Racial profiling was once widespread in the New York area.

Now, to widespread attacks, arson, killings and other harassments against the Muslims living in the United States not forgetting the most recently (June 2014) dropped surveillance program carried out by the New York City police department that severely harassed the Muslims in the area.

Anti-mosque incidents have escalated in recent years. In 2012 summer, a mosque in Joplin, Missouri, burned to the ground. In 2011, a man was arrested with explosives outside the Islamic Center in Dearborn, Michigan. An arson fire seriously damaged a mosque in Wichita, Kansas, in May 2011. And incidents of mosque vandalism have become more common.

Hate groups have been on the rise, too; one of the most horrific hate crimes was the murder of Shaima Alawadi, a young mother who had received anonymous notes calling her a terrorist.

In other words, the use of “free” is intended as irony; they are complaining of profiling, discrimination, campaigns to stop the building of mosques, etc.

If the conservative base is so stupid that they can’t even understand a short newspaper article, or if they are so sure of themselves that they can’t be bothered to read the article that they linked to, is it any wonder that it is impossible to get along with such people?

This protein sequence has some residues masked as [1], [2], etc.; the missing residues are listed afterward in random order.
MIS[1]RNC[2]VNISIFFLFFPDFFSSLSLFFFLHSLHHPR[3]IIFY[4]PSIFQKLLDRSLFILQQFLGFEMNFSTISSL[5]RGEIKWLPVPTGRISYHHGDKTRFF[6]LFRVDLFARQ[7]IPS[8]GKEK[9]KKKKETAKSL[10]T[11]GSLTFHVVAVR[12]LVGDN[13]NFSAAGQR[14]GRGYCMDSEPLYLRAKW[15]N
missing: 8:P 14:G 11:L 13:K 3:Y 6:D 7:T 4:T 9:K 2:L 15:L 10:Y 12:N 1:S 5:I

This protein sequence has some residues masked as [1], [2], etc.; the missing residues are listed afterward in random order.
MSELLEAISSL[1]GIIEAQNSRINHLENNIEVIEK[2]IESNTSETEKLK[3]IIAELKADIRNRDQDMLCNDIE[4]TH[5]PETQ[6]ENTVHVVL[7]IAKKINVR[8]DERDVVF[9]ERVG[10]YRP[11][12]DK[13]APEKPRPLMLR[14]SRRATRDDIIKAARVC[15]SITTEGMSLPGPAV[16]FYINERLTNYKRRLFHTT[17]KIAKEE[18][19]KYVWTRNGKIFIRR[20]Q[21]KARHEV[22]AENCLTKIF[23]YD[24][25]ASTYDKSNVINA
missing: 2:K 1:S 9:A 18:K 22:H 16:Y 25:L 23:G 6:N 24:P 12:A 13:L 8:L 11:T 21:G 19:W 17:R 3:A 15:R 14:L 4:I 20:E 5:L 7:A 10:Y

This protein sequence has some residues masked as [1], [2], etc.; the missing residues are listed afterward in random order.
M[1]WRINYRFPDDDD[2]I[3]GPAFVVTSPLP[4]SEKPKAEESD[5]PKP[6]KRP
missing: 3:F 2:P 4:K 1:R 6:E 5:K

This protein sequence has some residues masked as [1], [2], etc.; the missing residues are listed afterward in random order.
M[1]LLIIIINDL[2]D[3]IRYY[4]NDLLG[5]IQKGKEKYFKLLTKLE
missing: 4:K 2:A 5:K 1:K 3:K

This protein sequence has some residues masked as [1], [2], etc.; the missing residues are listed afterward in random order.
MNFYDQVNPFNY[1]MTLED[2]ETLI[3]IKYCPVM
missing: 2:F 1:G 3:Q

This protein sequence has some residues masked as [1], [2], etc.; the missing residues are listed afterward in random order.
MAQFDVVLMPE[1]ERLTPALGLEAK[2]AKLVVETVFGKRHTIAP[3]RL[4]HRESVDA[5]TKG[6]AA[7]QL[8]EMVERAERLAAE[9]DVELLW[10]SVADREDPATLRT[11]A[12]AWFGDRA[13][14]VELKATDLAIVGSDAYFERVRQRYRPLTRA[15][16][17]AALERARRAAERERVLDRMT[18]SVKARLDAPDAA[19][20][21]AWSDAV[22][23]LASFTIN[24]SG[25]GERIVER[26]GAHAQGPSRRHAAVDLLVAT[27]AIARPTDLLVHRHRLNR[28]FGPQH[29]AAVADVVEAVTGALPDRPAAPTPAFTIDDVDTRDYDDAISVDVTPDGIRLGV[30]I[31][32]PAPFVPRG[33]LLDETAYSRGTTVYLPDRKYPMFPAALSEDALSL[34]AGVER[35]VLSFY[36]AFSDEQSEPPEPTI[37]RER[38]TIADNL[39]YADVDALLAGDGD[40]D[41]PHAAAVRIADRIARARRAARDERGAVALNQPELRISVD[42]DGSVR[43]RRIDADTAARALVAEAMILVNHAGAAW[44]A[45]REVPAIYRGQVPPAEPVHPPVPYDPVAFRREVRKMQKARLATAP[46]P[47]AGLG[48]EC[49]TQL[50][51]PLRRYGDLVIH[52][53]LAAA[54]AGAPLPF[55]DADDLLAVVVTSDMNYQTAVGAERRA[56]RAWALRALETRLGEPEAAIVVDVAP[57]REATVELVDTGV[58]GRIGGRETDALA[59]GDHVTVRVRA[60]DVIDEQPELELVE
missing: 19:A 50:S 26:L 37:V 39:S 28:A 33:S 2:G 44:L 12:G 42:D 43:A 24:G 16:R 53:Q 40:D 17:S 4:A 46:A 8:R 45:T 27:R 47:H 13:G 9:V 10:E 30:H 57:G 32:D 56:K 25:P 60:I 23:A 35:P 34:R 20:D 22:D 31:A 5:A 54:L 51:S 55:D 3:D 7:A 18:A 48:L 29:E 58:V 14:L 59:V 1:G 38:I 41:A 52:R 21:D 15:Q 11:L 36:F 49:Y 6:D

July 3, 2014 Posted by | economics, economy, political/social, politics, politics/social, republicans | | Leave a comment

President Obama Approval Ratings

If you are on social media platforms and have conservative friends, you might be reading about how President Obama has the worst approval ratings or something like that. You can generate this graph here.

historicalpresidenapproval

AS you can see President Obama’s approval ratings trends track the historical ones but are below them but are still above where President Bush’s were.

In his hyper partisan era, approvals of 50 percent plus will probably be rare. Basically, conservatives (which include the so-called independents who are really conservatives but don’t want to be associated with the current Republican party) are going to dislike his policies, and among the Democrats, 80 percent will like him (myself included) and 20 percent will be upset that he isn’t liberal enough.

And yes, such effects contributed to President Bush’s low approval ratings too.

July 2, 2014 Posted by | Barack Obama, politics/social, social/political | | Leave a comment